The truth is most buyout executives knew the writing was on the wall months ago and had resigned themselves to an end to the generous taper relief on capital gains.
As expected Alistair Darling scrapped the taper which could go as low as 10 percent and delivered in his pre-budget report a flat rate of 18 percent to ensure the industry comes closer to matching its cleaners’ income tax payments.
Introduced by the Chancellor’s predecessor the taper relief had meant to encourage entrepreneurs, which it did as well as helping make the UK one of the economies most conducive to private equity.
Privately many executives would admit the taper had provided a generous boost and they could barely believe their luck it had held so long.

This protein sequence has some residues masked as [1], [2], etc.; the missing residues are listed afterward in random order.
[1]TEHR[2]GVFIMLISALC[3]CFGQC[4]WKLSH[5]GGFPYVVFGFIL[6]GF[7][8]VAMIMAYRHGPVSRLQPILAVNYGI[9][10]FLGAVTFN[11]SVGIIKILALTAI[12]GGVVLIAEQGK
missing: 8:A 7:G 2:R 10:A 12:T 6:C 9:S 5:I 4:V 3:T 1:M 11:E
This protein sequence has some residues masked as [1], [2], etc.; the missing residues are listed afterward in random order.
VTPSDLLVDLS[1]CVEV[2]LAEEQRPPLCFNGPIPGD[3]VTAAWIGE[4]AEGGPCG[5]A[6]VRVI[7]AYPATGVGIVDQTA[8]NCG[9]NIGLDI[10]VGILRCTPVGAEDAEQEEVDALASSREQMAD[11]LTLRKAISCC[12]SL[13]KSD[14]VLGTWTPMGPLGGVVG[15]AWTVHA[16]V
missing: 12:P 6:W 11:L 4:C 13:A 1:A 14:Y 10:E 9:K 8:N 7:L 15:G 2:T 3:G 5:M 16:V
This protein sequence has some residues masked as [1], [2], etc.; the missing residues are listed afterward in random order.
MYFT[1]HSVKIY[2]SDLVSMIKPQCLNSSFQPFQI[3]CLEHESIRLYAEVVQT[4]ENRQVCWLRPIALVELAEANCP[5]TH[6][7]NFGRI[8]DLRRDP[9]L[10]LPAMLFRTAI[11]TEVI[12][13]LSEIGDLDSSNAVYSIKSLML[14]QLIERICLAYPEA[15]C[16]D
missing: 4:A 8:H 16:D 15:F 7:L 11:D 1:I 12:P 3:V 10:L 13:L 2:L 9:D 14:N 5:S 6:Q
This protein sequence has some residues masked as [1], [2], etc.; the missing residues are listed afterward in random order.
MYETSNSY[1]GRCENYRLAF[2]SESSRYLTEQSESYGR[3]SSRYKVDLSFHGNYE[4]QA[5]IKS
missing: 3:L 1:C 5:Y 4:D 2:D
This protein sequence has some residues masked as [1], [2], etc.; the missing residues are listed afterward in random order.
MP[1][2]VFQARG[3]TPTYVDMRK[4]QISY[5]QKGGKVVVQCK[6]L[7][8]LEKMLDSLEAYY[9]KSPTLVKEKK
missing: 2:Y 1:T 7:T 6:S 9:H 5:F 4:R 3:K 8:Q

Now the game is up and the industry’s advisers are crying foul. One said the abolition was “set to put massive pressure on the private equity industry, which is already feeling the sharp end of the credit crunch”.
Simon Walker, chief executive designate of the BVCA said the move will hit not just private equity but thousands of venture capitalists, family businesses and small and medium-sized companies.
This is of course very high-minded of the BVCA, but a fair comment given its membership’s predominantly mid-market flavour.
A rate of 18 percent means capital gains tax is higher in the UK than Italy with 12.5 percent or the US on 15 percent – let alone countries like Switzerland which have no CGT.
But crucially the rate is lower than France or Germany, the UK’s closest rivals in financial services, according to a tax specialist at law firm SJ Berwin. Thus the move is unlikely to cause an exodus of managers from the UK and at least it provides stability and certainty.
And it will probably give the market a kick-start as managers bring forward sales before the tax hits in 2008.
Anyone suggesting otherwise is probably getting carried away, unless they are mulling a move to Spain: same CGT, better weather as one lawyer quipped.